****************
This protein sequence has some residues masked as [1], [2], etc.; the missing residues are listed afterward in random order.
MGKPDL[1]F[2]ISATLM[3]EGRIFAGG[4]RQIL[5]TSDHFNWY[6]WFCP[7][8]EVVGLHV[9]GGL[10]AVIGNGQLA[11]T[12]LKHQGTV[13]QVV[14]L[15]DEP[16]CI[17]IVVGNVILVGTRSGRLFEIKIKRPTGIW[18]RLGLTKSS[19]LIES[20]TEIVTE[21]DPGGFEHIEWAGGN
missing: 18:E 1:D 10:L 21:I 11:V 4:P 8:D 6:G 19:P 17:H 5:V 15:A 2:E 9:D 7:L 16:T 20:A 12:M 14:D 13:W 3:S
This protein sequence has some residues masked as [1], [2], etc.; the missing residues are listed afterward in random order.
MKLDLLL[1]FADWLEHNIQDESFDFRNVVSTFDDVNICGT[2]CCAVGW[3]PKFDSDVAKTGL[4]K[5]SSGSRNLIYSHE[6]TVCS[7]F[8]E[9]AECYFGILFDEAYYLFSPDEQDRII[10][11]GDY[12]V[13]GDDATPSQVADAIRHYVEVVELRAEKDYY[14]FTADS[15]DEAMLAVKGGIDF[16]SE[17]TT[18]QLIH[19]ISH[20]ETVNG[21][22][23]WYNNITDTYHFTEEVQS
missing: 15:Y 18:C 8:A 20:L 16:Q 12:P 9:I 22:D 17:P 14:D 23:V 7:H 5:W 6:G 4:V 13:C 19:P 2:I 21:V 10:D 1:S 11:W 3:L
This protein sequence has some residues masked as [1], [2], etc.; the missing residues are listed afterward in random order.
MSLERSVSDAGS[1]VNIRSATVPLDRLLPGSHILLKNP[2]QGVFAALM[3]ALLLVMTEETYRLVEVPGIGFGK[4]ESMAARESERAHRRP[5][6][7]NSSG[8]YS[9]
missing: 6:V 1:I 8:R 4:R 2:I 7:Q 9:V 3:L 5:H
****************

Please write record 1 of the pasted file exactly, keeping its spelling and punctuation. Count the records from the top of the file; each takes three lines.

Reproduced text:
This protein sequence has some residues masked as [1], [2], etc.; the missing residues are listed afterward in random order.
MGKPDL[1]F[2]ISATLM[3]EGRIFAGG[4]RQIL[5]TSDHFNWY[6]WFCP[7][8]EVVGLHV[9]GGL[10]AVIGNGQLA[11]T[12]LKHQGTV[13]QVV[14]L[15]DEP[16]CI[17]IVVGNVILVGTRSGRLFEIKIKRPTGIW[18]RLGLTKSS[19]LIES[20]TEIVTE[21]DPGGFEHIEWAGGN
missing: 18:E 1:D 10:L 21:I 11:V 4:P 8:D 6:G 19:P 17:H 5:V 15:A 2:E 9:D 7:L 16:T 20:A 12:M 14:D 13:W 3:S